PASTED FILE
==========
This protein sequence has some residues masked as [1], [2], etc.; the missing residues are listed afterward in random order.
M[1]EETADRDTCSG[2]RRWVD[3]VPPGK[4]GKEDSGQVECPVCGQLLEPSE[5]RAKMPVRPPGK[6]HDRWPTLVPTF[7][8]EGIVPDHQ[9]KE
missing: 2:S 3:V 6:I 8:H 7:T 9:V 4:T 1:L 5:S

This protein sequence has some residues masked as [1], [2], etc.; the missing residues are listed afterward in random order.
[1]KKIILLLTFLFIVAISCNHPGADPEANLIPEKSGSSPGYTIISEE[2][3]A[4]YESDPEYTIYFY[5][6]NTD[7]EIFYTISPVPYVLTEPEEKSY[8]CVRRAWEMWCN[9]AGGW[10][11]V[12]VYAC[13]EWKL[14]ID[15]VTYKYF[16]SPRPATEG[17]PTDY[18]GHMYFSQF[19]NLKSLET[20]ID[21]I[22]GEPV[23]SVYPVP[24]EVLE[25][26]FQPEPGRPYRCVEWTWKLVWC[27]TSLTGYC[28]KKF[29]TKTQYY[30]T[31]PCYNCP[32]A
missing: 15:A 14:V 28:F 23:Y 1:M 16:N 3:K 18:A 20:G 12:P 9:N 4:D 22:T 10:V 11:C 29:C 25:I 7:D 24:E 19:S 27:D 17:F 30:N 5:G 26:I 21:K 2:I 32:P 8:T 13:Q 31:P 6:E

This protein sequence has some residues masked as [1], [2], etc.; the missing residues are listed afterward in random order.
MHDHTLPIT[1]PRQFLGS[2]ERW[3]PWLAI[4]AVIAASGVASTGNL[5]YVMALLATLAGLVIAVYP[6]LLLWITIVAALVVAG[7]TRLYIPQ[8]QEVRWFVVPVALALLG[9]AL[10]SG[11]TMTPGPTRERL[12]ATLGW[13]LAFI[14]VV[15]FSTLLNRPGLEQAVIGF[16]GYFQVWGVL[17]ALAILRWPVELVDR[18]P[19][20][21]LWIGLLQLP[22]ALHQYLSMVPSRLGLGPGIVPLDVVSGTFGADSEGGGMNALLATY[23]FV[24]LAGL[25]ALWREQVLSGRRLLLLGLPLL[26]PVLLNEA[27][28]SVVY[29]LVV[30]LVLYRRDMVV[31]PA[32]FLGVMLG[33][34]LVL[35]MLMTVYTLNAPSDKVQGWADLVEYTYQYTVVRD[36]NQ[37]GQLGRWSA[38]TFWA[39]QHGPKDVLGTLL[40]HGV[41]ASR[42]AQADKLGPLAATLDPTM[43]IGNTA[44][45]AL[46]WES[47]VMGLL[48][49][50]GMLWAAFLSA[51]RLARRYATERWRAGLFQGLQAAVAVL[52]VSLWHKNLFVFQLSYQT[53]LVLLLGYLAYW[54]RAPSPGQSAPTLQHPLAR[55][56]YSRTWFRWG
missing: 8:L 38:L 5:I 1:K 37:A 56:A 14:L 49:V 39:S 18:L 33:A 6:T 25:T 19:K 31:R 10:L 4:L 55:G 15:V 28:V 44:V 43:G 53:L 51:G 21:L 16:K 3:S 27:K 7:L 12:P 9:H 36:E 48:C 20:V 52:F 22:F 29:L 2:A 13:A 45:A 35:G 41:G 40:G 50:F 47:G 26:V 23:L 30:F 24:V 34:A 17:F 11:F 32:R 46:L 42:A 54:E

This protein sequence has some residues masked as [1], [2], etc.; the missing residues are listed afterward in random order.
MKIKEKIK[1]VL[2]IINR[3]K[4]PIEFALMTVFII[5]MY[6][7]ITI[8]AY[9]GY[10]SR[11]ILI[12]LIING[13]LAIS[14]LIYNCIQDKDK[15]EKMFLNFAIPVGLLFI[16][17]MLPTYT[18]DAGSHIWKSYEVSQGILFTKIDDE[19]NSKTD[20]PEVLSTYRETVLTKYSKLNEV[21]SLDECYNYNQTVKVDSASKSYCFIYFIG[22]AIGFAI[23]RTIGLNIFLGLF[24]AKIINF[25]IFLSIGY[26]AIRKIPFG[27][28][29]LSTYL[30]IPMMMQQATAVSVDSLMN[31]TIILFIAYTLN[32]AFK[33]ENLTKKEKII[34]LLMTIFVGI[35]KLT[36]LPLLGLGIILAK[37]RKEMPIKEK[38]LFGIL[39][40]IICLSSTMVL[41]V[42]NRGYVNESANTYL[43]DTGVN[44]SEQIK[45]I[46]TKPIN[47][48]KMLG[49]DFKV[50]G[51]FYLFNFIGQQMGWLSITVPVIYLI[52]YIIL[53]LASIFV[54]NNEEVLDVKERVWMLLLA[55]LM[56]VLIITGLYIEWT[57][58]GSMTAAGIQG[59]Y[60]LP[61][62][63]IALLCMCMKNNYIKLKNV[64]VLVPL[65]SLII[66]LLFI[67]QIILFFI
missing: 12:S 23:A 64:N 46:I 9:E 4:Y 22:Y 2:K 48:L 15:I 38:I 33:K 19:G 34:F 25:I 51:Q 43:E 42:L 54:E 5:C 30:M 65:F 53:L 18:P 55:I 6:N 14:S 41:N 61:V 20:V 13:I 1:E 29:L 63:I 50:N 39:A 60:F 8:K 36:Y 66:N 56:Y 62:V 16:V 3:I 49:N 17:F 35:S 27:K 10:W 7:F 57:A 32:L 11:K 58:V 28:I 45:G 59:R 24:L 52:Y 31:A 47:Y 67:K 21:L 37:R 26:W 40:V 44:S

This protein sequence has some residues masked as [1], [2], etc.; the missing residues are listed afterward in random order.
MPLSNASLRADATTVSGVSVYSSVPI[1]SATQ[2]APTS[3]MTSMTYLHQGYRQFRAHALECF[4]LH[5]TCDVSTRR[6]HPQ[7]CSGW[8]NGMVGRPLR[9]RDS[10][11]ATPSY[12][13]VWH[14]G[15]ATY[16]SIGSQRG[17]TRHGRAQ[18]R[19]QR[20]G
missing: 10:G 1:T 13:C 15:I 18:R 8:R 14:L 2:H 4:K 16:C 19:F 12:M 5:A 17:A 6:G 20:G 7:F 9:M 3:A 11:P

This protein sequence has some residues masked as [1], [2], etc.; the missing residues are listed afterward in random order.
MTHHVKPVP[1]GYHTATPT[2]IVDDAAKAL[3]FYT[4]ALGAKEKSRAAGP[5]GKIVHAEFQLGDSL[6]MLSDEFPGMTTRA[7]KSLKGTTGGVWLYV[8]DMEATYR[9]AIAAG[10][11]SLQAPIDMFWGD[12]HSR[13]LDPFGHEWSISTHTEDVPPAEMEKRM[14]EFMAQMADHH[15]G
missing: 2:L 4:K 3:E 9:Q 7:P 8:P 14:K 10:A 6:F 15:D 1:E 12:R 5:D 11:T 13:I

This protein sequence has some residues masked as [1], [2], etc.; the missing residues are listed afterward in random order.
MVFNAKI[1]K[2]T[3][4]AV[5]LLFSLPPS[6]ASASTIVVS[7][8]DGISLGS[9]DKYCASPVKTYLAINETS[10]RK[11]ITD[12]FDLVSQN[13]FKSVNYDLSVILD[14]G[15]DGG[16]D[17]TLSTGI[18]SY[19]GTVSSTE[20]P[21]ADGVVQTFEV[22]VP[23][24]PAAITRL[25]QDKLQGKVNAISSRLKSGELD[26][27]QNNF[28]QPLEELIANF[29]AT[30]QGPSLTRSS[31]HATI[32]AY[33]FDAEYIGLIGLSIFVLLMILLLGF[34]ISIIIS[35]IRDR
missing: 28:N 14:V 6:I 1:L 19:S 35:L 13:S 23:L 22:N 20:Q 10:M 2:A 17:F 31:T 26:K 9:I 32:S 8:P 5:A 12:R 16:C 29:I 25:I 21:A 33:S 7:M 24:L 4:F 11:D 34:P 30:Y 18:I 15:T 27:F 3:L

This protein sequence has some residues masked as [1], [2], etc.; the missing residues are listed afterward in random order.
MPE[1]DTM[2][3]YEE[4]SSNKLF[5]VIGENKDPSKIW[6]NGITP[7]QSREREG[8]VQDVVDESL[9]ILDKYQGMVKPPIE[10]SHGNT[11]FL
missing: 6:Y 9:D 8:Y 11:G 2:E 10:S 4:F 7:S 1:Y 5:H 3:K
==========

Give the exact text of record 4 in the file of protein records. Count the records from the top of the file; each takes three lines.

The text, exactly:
This protein sequence has some residues masked as [1], [2], etc.; the missing residues are listed afterward in random order.
MKIKEKIK[1]VL[2]IINR[3]K[4]PIEFALMTVFII[5]MY[6][7]ITI[8]AY[9]GY[10]SR[11]ILI[12]LIING[13]LAIS[14]LIYNCIQDKDK[15]EKMFLNFAIPVGLLFI[16][17]MLPTYT[18]DAGSHIWKSYEVSQGILFTKIDDE[19]NSKTD[20]PEVLSTYRETVLTKYSKLNEV[21]SLDECYNYNQTVKVDSASKSYCFIYFIG[22]AIGFAI[23]RTIGLNIFLGLF[24]AKIINF[25]IFLSIGY[26]AIRKIPFG[27][28][29]LSTYL[30]IPMMMQQATAVSVDSLMN[31]TIILFIAYTLN[32]AFK[33]ENLTKKEKII[34]LLMTIFVGI[35]KLT[36]LPLLGLGIILAK[37]RKEMPIKEK[38]LFGIL[39][40]IICLSSTMVL[41]V[42]NRGYVNESANTYL[43]DTGVN[44]SEQIK[45]I[46]TKPIN[47][48]KMLG[49]DFKV[50]G[51]FYLFNFIGQQMGWLSITVPVIYLI[52]YIIL[53]LASIFV[54]NNEEVLDVKERVWMLLLA[55]LM[56]VLIITGLYIEWT[57][58]GSMTAAGIQG[59]Y[60]LP[61][62][63]IALLCMCMKNNYIKLKNV[64]VLVPL[65]SLII[66]LLFI[67]QIILFFI
missing: 12:S 23:A 64:N 46:I 9:E 4:Y 22:Y 2:K 48:L 15:I 38:I 33:K 19:G 34:F 25:I 51:Q 43:E 42:L 54:E 5:C 30:M 65:F 53:L 18:P 55:I 6:N 14:S 41:N 61:V 20:V 13:I 1:E 29:L 63:I 50:N 39:A 60:F 8:K 36:Y 66:N 56:Y 62:V 16:V 3:I 49:N 17:F 35:S 27:K 10:W 7:F 57:A 32:L 11:K 58:V 28:I 45:G 59:R 24:L 52:Y 31:A 47:Y 67:K 21:L 37:R 26:W 40:V 44:S